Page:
Last night, Marketplace had a great story about the strength of North Dakota’s economy in this recession. In short, our state is thriving right now:
What is happening is a combination of planning and luck that’s left the state with something rare these days: a $700 million budget surplus and a big fat tax cut. Its banks mostly avoided the subprime mess, and North Dakota worked to bring in more businesses like Microsoft. Then, prices went up quickly for the state’s traditional strengths — energy and agriculture.
So now with thousands of jobs available, North Dakota officials have been traveling out of state to try to fill them. Jerry Chavez heads a development corporation for the small city of Minot. Since the beginning of the year, his group has been making monthly visits to job fairs in hard-hit Midwestern communities.
You can listen to the whole story below.
North Dakota’s unemployment rate for June 2009 was 4.2 percent – the lowest in the country. As of July, there were about 9,000 job openings throughout the state. Granted, many are retail and food service positions that don’t great pay or benefits, but there are plenty of good ones in government, manufacturing, and especially, energy.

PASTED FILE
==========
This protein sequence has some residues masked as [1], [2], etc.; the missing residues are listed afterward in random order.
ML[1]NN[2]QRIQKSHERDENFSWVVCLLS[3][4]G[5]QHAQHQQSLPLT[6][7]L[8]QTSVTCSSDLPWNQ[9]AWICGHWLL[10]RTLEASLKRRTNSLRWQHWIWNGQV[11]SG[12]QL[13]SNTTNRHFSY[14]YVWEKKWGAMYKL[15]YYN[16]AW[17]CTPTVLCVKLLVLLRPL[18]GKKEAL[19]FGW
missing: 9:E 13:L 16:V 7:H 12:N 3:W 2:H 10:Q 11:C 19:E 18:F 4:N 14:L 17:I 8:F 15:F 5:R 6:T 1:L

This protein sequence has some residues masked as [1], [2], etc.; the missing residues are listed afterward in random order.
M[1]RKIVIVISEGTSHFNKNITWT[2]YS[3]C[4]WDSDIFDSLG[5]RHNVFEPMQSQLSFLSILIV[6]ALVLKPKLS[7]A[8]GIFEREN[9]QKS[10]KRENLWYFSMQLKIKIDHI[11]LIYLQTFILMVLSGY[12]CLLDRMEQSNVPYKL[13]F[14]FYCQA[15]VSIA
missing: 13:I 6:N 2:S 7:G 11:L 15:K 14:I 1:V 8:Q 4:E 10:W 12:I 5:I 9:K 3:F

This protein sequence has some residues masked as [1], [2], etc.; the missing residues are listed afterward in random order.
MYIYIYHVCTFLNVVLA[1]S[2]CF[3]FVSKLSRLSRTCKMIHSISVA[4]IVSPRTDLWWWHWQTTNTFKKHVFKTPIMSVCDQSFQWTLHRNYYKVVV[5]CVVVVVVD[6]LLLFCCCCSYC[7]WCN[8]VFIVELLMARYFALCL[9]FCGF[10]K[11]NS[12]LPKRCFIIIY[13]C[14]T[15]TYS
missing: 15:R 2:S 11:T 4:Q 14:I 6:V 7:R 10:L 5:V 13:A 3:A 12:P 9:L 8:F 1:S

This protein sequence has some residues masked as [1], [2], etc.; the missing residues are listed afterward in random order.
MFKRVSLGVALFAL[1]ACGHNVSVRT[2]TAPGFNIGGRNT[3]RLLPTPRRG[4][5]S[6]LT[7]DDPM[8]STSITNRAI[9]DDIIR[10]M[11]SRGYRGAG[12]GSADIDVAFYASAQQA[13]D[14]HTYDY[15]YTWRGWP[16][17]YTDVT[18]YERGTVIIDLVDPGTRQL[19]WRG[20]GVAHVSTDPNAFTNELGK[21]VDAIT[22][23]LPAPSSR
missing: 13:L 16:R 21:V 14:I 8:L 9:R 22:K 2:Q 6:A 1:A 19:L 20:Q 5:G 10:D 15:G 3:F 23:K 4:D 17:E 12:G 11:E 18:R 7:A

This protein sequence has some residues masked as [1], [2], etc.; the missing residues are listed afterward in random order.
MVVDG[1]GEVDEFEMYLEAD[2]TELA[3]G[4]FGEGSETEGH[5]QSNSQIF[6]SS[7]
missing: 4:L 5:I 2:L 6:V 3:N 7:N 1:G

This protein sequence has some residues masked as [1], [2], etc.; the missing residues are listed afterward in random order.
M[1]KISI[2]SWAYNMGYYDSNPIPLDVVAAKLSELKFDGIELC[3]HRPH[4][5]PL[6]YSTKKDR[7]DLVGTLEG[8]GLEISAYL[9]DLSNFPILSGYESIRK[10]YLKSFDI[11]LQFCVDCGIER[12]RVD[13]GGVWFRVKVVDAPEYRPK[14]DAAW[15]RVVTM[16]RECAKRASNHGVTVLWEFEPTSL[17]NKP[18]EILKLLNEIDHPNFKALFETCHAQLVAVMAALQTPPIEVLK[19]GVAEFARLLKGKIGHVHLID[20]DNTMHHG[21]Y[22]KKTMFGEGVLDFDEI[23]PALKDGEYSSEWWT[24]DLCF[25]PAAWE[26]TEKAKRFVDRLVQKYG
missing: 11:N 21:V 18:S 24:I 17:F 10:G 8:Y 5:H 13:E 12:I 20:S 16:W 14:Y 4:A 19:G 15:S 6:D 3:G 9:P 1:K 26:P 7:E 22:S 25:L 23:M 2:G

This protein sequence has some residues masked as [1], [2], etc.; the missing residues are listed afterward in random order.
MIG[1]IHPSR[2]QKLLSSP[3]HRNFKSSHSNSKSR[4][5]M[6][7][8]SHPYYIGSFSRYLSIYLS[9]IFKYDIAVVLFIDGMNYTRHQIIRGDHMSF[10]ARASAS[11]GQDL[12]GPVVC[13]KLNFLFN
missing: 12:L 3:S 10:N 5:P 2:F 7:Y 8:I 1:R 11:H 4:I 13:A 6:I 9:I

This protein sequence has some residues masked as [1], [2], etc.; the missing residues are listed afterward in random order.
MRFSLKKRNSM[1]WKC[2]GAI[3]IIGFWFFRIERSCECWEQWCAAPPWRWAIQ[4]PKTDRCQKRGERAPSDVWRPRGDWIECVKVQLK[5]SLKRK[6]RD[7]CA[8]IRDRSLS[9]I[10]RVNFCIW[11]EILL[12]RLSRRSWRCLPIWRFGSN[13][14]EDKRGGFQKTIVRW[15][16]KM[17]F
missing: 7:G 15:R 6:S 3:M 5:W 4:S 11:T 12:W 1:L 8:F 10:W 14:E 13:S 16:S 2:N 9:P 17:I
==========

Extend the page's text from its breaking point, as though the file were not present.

It’s now clear that North Dakota’s slow-and-steady growth rate during The Bubble was a blessing in disguise. Combine that sustainable growth with growing demand for alternative energy (wind, ethanol) and commodities (oil, coal, natural gas, grain, etc.) and I think North Dakota has the opportunity to emerge from this recession stronger than ever.
As for that $1.2 billion state budget surplus – let’s just not ask too many questions about where that came from…